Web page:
Exclusive Preview: inverted!

by Scott Landis

Welcome back faithful readers to our third Wave 2: Rise of the Combiners preview card. Thanks again to the Wizards of the Coast Transformers TCG team for this opportunity to preview an upcoming card. 


Today’s preview card is a bit different from other cards we have seen in the game thus far, one that performs double duty for certain deck archetypes, and is well-designed to allow you to use it in that intended manner. With that ominous pre-statement I present to you, Inverted!:

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Last Stand This!

Inverted is such a simply designed Utility and an ability on a card that seems like a rather obvious one that should exist in the game. That does not mean it is simple to evaulate because while this ability may be more useful as a static ability on a Character, since you would be able to truly build your deck to maximize a character abiity you would see more often, Inverted has to drawn and played on a charcter first. Luckily, this card sports the new Green Pip to help in that regard, as Green turns you combat pile draws into extensions of your hand. 


An article on the main Wizards Transformers Trading Card Game Facebook page a couple of weeks ago, written by game design team member Scott Van Essen, (found here: https://www.facebook.com/notes/transformers-trading-card-game/what-are-green-battle-icons-and-how-do-they-work-designers-cut/1968546203267195/ ) talked at length about the design decisions and purpose of the Green Pip. Those familiar with my writing know I always like to include some heavy math sections to back up my game theory, and I was so excited when Scott included so much important math in the article:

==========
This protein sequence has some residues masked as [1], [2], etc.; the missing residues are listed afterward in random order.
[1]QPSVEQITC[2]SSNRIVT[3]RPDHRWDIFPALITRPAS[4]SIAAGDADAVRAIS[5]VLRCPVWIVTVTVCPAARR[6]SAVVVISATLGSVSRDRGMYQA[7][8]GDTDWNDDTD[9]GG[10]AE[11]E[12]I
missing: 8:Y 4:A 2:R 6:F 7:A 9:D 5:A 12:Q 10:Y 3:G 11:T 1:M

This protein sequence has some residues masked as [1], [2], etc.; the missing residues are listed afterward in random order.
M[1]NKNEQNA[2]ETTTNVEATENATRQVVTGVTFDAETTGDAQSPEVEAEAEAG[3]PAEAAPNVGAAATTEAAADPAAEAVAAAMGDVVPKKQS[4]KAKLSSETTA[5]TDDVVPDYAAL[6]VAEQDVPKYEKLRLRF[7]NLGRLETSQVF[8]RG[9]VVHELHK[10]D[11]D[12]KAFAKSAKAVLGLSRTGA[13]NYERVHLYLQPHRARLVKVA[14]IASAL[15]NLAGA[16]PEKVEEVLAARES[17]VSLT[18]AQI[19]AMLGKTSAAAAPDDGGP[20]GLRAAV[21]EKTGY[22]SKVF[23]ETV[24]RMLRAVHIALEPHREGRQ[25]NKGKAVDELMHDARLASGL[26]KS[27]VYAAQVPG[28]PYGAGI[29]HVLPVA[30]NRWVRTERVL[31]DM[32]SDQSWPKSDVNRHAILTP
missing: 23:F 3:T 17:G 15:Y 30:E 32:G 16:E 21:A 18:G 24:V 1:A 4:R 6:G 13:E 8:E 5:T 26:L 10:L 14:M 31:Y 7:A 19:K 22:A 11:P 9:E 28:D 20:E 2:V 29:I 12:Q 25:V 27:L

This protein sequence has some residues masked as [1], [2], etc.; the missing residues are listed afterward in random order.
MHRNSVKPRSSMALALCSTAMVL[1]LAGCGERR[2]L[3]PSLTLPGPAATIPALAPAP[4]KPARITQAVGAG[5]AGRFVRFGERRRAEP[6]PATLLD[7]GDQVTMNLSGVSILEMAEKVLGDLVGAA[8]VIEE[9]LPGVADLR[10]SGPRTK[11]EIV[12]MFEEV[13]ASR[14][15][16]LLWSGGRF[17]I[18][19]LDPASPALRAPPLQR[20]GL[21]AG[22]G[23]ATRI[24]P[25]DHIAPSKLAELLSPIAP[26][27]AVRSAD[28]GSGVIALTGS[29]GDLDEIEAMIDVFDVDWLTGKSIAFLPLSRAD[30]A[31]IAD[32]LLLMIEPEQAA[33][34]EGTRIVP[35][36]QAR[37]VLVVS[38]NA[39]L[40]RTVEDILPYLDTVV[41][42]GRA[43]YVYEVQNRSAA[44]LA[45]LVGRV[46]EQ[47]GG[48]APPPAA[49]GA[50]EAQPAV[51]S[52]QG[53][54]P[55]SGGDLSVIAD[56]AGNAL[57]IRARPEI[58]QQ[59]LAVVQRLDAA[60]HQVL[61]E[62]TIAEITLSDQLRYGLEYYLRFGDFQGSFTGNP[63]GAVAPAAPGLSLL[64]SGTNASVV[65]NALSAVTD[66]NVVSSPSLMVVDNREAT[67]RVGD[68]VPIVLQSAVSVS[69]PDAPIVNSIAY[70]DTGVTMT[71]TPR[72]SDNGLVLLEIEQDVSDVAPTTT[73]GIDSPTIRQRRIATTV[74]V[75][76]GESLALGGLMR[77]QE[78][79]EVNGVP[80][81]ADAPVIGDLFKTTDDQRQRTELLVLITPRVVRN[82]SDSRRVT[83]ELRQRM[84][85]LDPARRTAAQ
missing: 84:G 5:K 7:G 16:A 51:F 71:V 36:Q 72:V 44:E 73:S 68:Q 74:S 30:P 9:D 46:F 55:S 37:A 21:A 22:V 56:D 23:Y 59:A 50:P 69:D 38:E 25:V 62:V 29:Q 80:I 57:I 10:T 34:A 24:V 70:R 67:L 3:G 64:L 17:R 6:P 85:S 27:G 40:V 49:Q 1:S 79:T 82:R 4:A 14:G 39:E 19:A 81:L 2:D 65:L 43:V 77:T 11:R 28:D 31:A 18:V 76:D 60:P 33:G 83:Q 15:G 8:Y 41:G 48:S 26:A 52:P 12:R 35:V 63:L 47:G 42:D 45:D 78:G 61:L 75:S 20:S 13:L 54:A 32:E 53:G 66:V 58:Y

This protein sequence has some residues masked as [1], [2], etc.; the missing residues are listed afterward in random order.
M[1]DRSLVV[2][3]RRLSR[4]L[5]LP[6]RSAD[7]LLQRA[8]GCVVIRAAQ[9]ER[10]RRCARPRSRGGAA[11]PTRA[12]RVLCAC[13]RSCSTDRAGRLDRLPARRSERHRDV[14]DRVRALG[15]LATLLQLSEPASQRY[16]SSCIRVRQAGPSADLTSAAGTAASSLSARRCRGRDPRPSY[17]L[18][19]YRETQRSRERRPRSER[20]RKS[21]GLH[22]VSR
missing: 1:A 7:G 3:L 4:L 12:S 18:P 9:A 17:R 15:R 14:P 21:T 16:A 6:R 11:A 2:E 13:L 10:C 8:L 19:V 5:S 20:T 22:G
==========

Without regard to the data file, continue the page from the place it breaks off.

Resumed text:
“…The green battle icon technology was nearly perfect for the Enigmas. If you are running 3, by turn 5 you have a ~90% chance of seeing at least one of them. It’s ~80% on turn 4 if you played a Rapid Conversion effect, and ~60% on turn 3 if you were lucky enough to find two.”

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LF Green Pips :(

  

Now, most of the article and math was based on getting a Combiner Enigma in time to combine your team, but if you look at a card like Inverted and apply it to three character teams, you can mirror that 60-80% chance if you run a play set of them, in order to get it “live” for the character to use before its first attack. So the Green Pip really shores up the first problem: how often can we reliably draw this card that has such a game-changing effect on the upgraded character. 


Now we have to ask the important questions: how good is Inverted when we do play it? How much does the game state change for the character in question? What deck would even want to use this ability? Let’s take them one at a time:


How good is Inverted once it is in play? Well, the main issue working against Inverted is that normally you build your battle deck and character lineups to compliment one another. In other words you are not running a team of aggressive statistically based characters with a defensive based battle deck, normally. You want your entire deck to act as a cohesive unit, and Inverted flips that plan on its head, as the artwork has Perceptor doing with his Wrecker companions. See, it would be one thing if the card simply made one color into the other, because then no matter which color was flipped during combat the character would gain the bonus they want, but changing both means the pip cohesion of the battle deck changes completely for that character. In other words, if your deck is slanted orange, the upgraded character suddenly attacks worse and defends better; if your deck is blue slanted they attack for more damage on average and defend worse. Double pip cards like Roll-Out and the Matrix are not affected at all, keep that in mind.


So, this is not a card that a character can use lightly, because suddenly the battle deck is “working against them” as it was originally intended. You cannot simply make the battle deck the “opposite way” because ultimately you cannot rely on drawing an Inverted for all of your characters, even with search mechanisms such as Treasure Hunt to compliment the green pip on the card, so when would you want to play this on a character to begin with? Which battle deck archetype wants to use this card?